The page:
Made for Each Other : A Symbiosis of Birds and Pines
A beautifully written account of the symbiotic relationship between pine trees and jays; a cycle of dependency has progressed for several million years as birds have effectively planted the trees that sustain them by dispersing the seeds. This book covers a wide range of regions, focusing on the Rocky Mountains and the American Southwest, but also ranging from the Alps to Finland, and from Siberia to China. The book is written from the perspectives of evolution, ecology, and animal behaviour.
- Paperback | 180 pages
- 152.4 x 231.14 x 15.24mm | 113.4g
- 29 Aug 1996
- Oxford University Press Inc
- New York, United States
- frontispiece, 4 pp colour, halftones, line figures, tables
This is a shortish ... clearly written book for the general reader. * IBIS 1997 *
About Ronald M. Lanner
Ronald M. Lanner is Professor Emeritus of Forest Resources at Utah State University. He is the author of a number of books, including The Pinon Pine, Trees of the Great Basin, Autumn Leaves: A Guide to the Fall Colors of the Northwoods, and the forthcoming, The Conifers of California."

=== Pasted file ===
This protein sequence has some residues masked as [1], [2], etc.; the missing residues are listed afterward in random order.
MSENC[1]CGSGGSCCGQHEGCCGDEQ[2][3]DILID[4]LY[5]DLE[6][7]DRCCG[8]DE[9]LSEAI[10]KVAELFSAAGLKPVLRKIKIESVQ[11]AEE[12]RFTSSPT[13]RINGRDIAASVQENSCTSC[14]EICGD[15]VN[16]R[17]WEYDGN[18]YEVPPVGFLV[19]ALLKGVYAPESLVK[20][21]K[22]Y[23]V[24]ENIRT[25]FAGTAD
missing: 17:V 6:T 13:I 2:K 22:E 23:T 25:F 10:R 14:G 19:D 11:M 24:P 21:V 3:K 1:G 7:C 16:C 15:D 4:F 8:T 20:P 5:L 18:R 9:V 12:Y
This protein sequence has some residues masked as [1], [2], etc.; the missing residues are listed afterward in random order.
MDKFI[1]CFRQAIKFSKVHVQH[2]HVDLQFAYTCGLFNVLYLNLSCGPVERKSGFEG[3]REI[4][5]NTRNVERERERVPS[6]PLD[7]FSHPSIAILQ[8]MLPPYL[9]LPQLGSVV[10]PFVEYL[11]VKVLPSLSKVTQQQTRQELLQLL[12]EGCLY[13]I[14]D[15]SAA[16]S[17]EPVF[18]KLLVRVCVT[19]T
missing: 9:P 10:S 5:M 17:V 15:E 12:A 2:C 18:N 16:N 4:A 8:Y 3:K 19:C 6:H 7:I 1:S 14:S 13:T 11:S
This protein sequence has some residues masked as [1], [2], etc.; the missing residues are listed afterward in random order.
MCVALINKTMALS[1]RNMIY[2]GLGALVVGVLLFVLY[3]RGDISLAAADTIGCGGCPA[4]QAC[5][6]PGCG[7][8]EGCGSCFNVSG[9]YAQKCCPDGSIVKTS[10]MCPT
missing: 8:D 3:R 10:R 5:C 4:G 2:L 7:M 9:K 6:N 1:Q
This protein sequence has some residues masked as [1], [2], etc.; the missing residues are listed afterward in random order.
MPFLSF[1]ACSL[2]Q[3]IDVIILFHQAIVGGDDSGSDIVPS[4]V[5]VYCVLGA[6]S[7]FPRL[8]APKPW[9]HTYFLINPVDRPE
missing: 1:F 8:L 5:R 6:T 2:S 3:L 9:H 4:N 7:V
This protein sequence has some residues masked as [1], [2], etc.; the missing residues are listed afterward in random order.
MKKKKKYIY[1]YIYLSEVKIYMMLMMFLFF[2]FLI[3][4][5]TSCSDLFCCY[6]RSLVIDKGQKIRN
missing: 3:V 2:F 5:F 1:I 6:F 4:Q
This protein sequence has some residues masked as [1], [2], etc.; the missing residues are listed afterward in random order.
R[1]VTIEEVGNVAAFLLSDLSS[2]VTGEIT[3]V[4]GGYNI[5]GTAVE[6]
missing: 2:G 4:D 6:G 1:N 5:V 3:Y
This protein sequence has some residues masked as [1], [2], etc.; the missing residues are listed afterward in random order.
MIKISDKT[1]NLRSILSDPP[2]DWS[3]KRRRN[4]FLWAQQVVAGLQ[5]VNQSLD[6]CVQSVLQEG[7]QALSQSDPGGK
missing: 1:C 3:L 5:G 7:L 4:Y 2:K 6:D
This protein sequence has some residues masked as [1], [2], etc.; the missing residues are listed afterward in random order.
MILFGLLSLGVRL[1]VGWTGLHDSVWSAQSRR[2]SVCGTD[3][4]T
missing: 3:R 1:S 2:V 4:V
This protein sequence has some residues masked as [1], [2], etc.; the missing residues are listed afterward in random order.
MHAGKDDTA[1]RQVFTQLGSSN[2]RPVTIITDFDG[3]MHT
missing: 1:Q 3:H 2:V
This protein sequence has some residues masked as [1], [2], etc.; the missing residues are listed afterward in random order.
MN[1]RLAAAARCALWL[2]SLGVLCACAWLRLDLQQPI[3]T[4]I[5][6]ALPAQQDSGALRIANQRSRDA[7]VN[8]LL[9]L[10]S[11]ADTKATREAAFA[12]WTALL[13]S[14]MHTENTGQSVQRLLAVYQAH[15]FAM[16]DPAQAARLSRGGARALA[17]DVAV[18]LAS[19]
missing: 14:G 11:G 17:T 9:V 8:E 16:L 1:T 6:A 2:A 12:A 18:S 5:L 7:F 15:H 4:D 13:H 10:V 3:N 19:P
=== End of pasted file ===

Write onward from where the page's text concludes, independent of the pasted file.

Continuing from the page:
Back cover copy
In this book, the author details for the first time this fascinating relationship between wingless-seeded pine trees and seed-dispersing Corvids (nutcrackers and jays), showing how mutualism can drive not only each others' evolution, but affect the ecology of many other members of the surrounding ecosystem as well. Focusing on the Rocky Mountains and the American Southwest, and ranging as far afield as the Alps, Finland, Siberia, and China, this beautifully illustrated and gracefully written work illuminates the phenomenon of co-evolution.
Table of contents
Introduction ; 1. The Genius of Pines ; 2. Stone Pine Seeds and Cones ; 3. The Pine Birds ; 4. The Top-of-the-Line Pinivore ; 5. Memories ; 6. Other Arrangements ; 7. Who Needs Clark's Nutcracker? ; 8. Building Ecosystems ; 9. The Odd Couple ; 10. Pine-Nuts and People ; 11. Deviations ; 12. Origins ; 13. Is the Keystone Slipping?